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UAE: Training on OIC Guidelines for Halal Certification Bodies

| 14/09/2014 | Reply

By Timothy Abu Mounir Hyatt, Managing Director – Islamic Services of America

New_DM-logoAwareness training for OIC/SMIIC ‘Guidelines for Bodies Providing Halal Certification’ sponsored by the Dubai Accreditation Department (DAC) and the Dubai Municipality (DM) was held 9-10 September 2014 at the Samaya Hotel in Deira.

The training course was led by Eng. Noaf Ahmed Al-Naqbi, Head of Bodies Accreditation Section, DAC and assisted by Muhammad Shahid Rasool, Senior Accreditation Specialist, DAC.  Attendees included representatives of Islamic Services of America (ISA) based in Cedar Rapids, Iowa, American Muslim Compliance Council, The Federation of Islamic Associations of New Zealand (FIANZ), Halal Certification Services  (HCS) the Madrid, Spain branch, Halal Quality Control (HQC) in the Netherlands, and the following Dubai based companies, Geoscience Testing Laboratory, Holistic International Testing Services, Quality Registrar Systems and Halal Development Council (HDC).

This was one of the ongoing steps to create a GCC Halal Hub in Dubai by establishing a framework for the Halal standards to be applied for the Halal Certifying Bodies seeking to be accredited for the UAE and, eventually, all of the GCC.  The training will be repeated in the coming week for the DAC and other Dubai Municipality’s staff of auditors and personnel.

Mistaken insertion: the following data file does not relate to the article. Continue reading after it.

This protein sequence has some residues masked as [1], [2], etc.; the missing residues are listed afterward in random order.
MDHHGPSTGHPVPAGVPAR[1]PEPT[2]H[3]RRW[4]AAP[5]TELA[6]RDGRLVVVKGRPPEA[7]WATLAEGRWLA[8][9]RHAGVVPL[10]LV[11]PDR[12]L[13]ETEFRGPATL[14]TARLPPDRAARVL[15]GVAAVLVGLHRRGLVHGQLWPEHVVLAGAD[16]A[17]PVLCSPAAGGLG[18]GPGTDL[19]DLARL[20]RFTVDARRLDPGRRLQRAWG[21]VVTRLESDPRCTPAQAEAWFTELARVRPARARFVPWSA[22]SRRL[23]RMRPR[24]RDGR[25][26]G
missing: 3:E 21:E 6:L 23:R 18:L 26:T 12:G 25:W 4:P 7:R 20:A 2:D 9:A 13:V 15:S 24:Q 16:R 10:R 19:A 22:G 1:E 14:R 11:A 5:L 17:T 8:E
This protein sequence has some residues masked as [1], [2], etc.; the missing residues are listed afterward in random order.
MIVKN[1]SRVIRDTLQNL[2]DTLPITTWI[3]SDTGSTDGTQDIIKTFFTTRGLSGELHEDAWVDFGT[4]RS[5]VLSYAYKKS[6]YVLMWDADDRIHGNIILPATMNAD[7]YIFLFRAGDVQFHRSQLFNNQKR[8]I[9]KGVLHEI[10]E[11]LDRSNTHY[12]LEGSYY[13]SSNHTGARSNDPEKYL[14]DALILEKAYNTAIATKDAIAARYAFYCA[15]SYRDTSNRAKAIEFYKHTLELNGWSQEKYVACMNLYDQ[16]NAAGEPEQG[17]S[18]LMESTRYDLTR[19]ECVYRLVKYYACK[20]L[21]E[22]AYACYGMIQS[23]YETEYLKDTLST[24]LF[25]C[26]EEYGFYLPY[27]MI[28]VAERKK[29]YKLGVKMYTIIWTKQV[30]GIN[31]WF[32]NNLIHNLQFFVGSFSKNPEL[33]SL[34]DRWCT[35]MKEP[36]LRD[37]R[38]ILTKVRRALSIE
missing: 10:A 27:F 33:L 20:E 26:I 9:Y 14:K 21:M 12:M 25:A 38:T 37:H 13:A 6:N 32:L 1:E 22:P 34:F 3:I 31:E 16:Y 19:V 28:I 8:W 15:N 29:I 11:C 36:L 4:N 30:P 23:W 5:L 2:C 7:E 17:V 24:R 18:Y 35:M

Tim Hyatt, Managing Director, Islamic Services of America (ISA)

Tim Hyatt, Managing Director, Islamic Services of America (ISA)

While the two day course did not focus on defining “what is Halal” and what are to be the accepted standards for animal slaughter, there were many questions raised and discussed by the attendees, led by ISA, about these critical points and how the proposed future DAC audit visits to international Halal Certification Bodies should be conducted to ensure the most thorough, reliable, traceable and accountable documented verification of slaughter and other Halal production facilities in each country.  It would be expected that these elements be the driving Key Performance Indicators (KPI) for acceptance and approval in addition to the myriad OIC/SMIIC organizational and operational business management standards.

ISA emphasized the importance of proving and maintaining Halal integrity as the epitome of global Halal standards for the sake of consumer populations in all Muslim and non-Muslim majority markets.

The findings and input provided by the attendees will be considered and compiled for any revisions to the current proposed standards, which are heavily based on the current SMIIC standards, then shared with the attendees and interested parties for further review prior to the next meeting.

HalalFocus

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